Im interested in doing a computer science project with vex, since I’m very familiar with vex (competed in FVC for two years) and my school already has the resources. However, we currently use easyC, which is extremely limited and wont allow for advanced algorithms (arrays, arraylists, matrixes, math functions, etc.)
As of now i only know Java, but C cant be too hard to learn to program specific algorithms/tasks for vex…I’m wondering though, before I buy the MPLABS software, if it has the ability to do object-oriented programs (creating multiple instances and classess) as well as the ability to make arrays and do math functions such as sin, cos, etc. Is it a true compiler with the latest C version that has all the class functions?
MPLAB supports PIC18 C and C30 C compilers, which are ANSI C compatible. These C compilers do support trigonometric and floating point functions (IEEE Floats), but Microchip unfortunately does not support object oriented C++. The MPLAB IDE is an excellent tool that also allows you to run your application using a simulator before you flash it to the PIC MCU.
In addition it provides in-circuit-debugging using the ICD2, which lets you set break points, single step, and watch variables.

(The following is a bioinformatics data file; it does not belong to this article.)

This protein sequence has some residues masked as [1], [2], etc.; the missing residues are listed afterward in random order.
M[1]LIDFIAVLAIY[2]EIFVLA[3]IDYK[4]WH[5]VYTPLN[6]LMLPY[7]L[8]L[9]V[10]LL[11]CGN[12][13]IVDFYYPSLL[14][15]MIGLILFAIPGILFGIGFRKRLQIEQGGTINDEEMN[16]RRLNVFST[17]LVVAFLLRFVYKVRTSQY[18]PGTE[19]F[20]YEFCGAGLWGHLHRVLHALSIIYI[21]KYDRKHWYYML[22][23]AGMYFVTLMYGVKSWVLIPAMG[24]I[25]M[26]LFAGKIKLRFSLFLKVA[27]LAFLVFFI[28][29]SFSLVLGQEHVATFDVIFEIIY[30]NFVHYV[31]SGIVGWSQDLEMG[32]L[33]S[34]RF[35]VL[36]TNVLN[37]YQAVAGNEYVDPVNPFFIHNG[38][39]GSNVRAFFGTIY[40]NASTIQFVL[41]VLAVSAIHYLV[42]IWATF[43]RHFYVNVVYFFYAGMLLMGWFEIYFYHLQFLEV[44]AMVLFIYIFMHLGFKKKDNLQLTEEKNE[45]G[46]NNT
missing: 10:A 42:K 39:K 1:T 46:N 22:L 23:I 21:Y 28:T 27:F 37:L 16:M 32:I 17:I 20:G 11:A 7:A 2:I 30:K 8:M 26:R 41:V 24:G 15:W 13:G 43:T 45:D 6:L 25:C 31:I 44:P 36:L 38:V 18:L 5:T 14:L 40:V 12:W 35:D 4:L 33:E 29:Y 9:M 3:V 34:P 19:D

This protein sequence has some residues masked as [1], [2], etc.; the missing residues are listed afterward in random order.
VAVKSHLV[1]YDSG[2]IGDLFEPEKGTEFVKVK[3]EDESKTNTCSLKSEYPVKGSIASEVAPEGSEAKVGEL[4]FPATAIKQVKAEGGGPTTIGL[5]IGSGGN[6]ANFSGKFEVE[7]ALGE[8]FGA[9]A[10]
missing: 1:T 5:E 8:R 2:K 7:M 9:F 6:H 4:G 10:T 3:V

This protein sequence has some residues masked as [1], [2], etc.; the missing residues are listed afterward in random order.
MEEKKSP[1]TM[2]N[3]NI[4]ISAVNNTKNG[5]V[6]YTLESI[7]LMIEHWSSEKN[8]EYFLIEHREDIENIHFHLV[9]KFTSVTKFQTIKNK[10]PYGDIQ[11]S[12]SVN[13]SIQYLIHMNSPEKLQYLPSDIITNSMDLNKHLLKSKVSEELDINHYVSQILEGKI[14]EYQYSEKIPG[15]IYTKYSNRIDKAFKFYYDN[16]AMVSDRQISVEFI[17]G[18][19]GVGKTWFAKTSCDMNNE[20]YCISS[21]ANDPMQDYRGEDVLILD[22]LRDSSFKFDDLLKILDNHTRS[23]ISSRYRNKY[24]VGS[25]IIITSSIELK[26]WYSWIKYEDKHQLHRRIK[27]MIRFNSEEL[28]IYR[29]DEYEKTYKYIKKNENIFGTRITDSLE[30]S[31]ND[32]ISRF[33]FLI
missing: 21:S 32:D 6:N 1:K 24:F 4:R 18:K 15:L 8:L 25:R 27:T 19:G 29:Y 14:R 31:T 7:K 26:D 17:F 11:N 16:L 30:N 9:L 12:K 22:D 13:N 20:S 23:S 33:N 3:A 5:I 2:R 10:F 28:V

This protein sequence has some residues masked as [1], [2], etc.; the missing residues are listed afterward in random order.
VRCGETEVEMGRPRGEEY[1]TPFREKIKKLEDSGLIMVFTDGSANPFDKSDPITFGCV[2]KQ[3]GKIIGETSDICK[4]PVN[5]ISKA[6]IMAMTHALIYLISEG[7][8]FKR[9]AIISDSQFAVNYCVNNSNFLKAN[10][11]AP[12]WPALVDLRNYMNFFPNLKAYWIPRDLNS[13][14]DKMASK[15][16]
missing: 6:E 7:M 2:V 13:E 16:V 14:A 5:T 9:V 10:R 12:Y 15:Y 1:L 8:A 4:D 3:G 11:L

The problem is that PIC18F and dsPIC30 MCUs don’t have enough SRAM and Flash to handle Object Oriented languages such as C++ and JAVA. The Parallax JSTAMP or the Javelin MCUs or 32-Bit ARM boards such as the Stellaris ARM do have the resources and memory and do support the JAVA and C++ compilers.
Another option which I am currently exploring is to use a Laptop as the host that runs Microsoft Visual C++ Vex applications and communicate with the Vex robot via a wireless UART (XBEE) or a WiFi board.
I used the Stellaris in the Circuit Cellar Stellaris contest. They provided me a single board, which is very low cost for a 50 MHz 32-Bit ARM core. The board used the USB interface for programming/debugging its flash. In addition, it provided a brilliant AMBER OLED display with three push buttons. Some high end ARM based boards from TI and Philips even run an embedded Linux operating system.
Another board you can program in C++ is the 16-Bit Renessas M16C board. Renessas will send you a complete development kit if you qualify for their sampling criteria. Any of these boards will allow you to control your Vex projects because they also have PWM, QEI and UARTS.